Drug-resistant Trichophyton fungus represents emerging threat in US


Photo courtesy of CDC/ Dr. Lucille K. Georg

In a new JAMA Dermatology report, researchers describe 11 Trichophyton indotinea infections in New York City from May 2022 to May 2023. The fungus represents a new emerging public health threat that causes extensive tinea infections often unresponsive to terbinafine, a first-line oral antifungal.

T indotineae causes an extensive rash composed of plaques, found on the trunk, extremities, and groin. In recent years, several outbreaks in South Asia have been documented, with the rash unresponsive to standard antifungal treatments, both oral and topical. 

Cases have been found all over the world, however, including in the United States. The country confirmed the first two cases of the infection in May 2023, but retrospective reviews suggest the earliest confirmed US isolate was from 2017. 

"Despite increased US spread, cases are likely underrecognized due to lack of awareness," the authors wrote. 

Despite increased US spread, cases are likely underrecognized due to lack of awareness.

9 of 11 patients had traveled to Bangladesh 

In the study, the authors describe infections in 6 men and 5 women with a median age of 39. Two were pregnant, and 1 patient had undiagnosed lymphoma. In the 2 years prior to the development of rash and itching, 9 of the 11 reported travel to Bangladesh.

Three case-patients likely contracted the fungus via household transmission, and one had no travel history or known contact with an infected person. 

All patients experienced significant delays in diagnosis, ranging from 3 to 42 months, with a median diagnosis time of 10 months.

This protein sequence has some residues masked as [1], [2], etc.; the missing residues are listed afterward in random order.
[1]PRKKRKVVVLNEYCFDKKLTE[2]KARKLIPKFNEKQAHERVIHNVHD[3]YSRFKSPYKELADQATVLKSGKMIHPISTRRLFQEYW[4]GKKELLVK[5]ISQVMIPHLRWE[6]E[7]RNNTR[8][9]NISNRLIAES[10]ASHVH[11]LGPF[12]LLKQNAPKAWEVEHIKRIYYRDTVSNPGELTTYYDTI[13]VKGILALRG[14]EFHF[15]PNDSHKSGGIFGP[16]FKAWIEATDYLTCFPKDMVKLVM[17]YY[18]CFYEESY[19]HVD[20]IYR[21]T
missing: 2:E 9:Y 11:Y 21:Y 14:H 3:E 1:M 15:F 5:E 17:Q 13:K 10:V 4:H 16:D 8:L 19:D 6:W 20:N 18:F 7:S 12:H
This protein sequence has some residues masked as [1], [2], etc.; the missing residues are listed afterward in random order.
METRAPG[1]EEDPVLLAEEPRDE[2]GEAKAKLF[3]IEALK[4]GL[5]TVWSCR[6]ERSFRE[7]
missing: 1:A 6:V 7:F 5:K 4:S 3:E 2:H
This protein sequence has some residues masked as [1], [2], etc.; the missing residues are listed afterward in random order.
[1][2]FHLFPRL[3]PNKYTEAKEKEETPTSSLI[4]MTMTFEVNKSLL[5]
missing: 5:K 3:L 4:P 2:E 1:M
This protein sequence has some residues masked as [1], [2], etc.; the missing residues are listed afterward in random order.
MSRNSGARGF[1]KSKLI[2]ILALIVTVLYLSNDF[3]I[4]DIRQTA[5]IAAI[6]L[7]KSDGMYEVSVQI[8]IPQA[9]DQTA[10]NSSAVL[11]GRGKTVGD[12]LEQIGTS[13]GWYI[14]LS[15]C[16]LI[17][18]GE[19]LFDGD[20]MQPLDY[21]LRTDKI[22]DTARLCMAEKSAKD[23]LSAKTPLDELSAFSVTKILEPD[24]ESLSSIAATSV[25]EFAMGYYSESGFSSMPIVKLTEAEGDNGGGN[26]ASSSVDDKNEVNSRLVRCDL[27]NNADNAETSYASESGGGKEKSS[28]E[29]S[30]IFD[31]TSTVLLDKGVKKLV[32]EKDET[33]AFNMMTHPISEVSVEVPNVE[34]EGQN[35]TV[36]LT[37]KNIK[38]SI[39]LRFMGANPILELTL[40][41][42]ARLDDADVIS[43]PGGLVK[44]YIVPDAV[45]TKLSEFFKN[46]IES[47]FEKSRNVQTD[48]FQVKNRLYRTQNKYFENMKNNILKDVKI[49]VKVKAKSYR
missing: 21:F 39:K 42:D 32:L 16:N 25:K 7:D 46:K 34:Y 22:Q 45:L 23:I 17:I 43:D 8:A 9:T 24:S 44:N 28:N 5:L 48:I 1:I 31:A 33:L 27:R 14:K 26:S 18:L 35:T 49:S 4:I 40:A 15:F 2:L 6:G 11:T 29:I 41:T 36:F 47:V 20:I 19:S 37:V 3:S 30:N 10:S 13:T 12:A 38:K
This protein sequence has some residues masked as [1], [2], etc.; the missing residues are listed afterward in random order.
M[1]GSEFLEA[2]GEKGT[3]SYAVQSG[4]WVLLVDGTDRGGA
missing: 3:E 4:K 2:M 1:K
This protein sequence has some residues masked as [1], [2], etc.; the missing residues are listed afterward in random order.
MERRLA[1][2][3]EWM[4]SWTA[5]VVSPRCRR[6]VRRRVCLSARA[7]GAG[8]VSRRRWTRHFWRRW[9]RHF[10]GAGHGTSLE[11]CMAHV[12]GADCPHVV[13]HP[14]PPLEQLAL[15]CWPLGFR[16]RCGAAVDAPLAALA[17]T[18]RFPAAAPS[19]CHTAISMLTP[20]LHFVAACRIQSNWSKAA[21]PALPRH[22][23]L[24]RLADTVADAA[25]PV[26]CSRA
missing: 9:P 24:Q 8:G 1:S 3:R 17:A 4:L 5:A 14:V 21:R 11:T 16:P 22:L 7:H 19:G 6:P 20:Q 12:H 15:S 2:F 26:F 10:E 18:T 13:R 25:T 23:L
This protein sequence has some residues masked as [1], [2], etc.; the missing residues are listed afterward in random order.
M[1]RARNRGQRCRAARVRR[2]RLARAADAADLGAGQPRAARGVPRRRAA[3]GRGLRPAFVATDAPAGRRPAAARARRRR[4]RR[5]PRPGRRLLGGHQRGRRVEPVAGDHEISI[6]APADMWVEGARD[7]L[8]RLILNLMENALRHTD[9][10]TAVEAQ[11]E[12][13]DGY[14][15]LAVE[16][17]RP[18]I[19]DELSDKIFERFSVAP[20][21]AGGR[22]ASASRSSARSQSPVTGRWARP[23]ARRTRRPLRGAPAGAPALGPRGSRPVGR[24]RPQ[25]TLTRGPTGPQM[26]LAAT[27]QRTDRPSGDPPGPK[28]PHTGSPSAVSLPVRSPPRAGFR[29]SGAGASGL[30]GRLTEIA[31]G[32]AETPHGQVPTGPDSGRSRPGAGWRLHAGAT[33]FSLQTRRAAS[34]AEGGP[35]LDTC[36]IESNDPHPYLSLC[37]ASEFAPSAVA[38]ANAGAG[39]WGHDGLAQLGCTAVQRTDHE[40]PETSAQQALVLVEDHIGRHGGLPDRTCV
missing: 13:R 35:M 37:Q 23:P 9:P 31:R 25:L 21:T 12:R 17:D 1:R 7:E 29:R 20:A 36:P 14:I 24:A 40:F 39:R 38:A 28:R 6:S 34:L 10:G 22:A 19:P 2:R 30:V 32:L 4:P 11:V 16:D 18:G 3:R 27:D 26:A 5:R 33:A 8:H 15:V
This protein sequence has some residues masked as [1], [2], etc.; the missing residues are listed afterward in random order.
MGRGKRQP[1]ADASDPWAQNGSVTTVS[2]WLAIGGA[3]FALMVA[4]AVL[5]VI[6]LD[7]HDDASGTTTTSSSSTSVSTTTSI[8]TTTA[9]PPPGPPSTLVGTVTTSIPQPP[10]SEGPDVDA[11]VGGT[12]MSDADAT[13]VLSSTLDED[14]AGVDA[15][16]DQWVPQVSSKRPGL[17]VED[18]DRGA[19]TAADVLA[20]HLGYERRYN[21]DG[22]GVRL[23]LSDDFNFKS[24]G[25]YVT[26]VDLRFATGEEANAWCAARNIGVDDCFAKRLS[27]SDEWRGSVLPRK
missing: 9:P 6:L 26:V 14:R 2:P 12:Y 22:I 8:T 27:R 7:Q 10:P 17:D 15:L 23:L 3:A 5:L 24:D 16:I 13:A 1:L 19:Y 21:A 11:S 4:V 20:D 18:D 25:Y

Eight patients received steroid prescriptions before tinea diagnosis, and all patients received at least one topical antifungal medication, none of which was effective as monotherapy.

"Patients experienced extensive, prolonged pruritic lesions that generally failed monotherapy with topical antifungals and showed inadequate response to typical doses and durations of oral antifungal medications, including prolonged terbinafine therapy at standard doses, consistent with findings from international reports," the authors said. 

Itraconazole therapy for suspected cases 

The dermatologists were often unaware of T indotineae diagnosis at the time of treatment, leading to ineffective and suboptimal antifungal treatments. Only itraconazole therapy did not fail, but prolonged treatment durations were required to achieve a cure, the authors said. 

In an editorial on the case series, Toan S. Bui and Kenneth A. Katz, MD, MSCE, said dermatologists should be suspicious of  T indotineae when lesions do not respond to typical first-line topical antifungals, especially in patients with recent travel history to South Asia.

"Clinicians caring for patients with confirmed dermatophytosis resistant to typical first-line treatments should consider empirical treatment with itraconazole while awaiting test results, bearing in mind its important interactions with other medications and the possibility of itraconazole resistance, which has been reported," they wrote.

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